Oil futures rose Friday, with the U.S. benchmark on track for a weekly gain as investors turn their attention toward production cuts by major oil producers and demand shows early signs of recovery with business lockdowns globally beginning to be lifted.
West Texas Intermediate crude for July delivery, the most active contract, was up 41 cents, or 1.5%, at $28.29 a barrel on the New York Mercantile Exchange, on track for a 14.4% weekly advance. July Brent crude was up 68 cents, or 2.2%, at $31.81 a barrel on ICE Europe, on track for a 2.8% weekly rise.
“The market focus is increasingly shifting to supply as many OPEC+ members meet or exceed their targets,” said Jason Gammel, analyst at Jefferies, in a note.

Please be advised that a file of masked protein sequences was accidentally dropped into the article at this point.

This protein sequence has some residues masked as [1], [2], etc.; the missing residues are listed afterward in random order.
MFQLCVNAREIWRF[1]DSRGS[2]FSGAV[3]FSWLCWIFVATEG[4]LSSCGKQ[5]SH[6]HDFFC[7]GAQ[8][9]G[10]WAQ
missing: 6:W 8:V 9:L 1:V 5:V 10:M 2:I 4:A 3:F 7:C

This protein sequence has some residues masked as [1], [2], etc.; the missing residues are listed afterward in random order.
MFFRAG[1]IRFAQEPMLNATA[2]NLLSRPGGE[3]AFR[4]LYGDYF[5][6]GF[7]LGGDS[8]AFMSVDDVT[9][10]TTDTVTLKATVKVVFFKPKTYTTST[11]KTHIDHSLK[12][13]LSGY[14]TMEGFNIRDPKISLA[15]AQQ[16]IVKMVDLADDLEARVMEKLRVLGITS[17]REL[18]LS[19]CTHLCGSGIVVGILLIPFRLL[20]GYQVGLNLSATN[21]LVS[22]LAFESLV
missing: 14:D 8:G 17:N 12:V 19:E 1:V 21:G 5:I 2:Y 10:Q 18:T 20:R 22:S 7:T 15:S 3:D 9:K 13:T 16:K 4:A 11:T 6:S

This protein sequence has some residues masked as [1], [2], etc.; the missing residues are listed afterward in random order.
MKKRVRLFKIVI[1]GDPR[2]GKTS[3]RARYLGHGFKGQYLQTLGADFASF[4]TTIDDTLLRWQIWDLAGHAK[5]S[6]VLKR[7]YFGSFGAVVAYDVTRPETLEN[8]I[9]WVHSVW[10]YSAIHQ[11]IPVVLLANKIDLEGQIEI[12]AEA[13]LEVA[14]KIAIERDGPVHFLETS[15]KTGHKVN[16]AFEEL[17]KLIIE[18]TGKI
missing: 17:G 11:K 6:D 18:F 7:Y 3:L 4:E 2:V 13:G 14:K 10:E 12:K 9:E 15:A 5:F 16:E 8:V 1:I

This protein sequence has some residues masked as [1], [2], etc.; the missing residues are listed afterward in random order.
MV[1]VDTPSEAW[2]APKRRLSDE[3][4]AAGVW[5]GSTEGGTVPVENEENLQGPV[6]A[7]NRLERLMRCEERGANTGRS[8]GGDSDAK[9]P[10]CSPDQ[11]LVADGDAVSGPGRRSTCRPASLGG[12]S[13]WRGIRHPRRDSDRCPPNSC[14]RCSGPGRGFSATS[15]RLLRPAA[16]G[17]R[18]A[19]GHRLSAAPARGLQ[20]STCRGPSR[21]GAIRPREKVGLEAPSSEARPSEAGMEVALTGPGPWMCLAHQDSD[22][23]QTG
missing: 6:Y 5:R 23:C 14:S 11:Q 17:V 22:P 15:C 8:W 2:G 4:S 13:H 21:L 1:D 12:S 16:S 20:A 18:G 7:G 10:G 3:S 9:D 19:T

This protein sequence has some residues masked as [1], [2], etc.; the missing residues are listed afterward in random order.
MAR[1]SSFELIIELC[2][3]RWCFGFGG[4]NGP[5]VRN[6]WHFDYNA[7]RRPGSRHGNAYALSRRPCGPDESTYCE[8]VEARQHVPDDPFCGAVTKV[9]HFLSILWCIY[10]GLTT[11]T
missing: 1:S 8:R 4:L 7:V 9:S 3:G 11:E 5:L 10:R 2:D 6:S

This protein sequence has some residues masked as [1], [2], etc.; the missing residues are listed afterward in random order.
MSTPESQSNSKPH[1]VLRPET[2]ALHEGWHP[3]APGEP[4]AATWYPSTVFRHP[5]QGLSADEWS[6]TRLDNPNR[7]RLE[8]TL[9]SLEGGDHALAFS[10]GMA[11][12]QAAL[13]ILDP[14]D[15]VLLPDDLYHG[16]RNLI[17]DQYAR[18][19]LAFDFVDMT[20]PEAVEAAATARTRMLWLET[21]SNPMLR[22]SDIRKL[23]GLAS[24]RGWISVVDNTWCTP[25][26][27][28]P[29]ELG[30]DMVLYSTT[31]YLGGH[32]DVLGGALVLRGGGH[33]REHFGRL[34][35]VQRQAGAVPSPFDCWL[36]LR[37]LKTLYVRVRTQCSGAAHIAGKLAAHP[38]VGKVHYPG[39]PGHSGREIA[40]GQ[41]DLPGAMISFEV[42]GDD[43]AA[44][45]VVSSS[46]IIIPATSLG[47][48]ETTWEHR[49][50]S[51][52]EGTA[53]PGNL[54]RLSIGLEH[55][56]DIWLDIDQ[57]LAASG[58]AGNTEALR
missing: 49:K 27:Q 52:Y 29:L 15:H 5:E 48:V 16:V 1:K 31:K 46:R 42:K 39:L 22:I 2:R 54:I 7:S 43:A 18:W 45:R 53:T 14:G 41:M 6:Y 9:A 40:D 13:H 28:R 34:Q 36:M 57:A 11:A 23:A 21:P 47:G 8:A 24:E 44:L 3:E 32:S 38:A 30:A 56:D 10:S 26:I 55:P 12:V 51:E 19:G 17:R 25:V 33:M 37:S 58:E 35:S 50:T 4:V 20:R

Saudi Arabia will cut an extra 1 million barrels a day in June, with the United Arab Emirates and Kuwait also contributing more than their targets, and Russian production is nearing its target as well, he said.
“The deepest cuts extend only through June, but the group could agree an extension when they meet on June 10. Meanwhile, the U.S. rig count has collapsed and, at the current cadence, we estimate U.S. production will be down 2.5 million barrels a day exit to exit in 2020,” Gammel wrote.
Data on the U.S. weekly rig count from Baker Hughes is due later Friday.
Meanwhile, a fallback in U.S. crude inventories reported earlier this week, including a drop in stocks at the Nymex futures contract delivery hub in Cushing, Oklahoma, have helped ease worries of another plunge into negative price territory as the June contract nears expiration, analysts said. A lack of storage was blamed for a plunge by the May contract into negative territory on the eve of its expiration last month.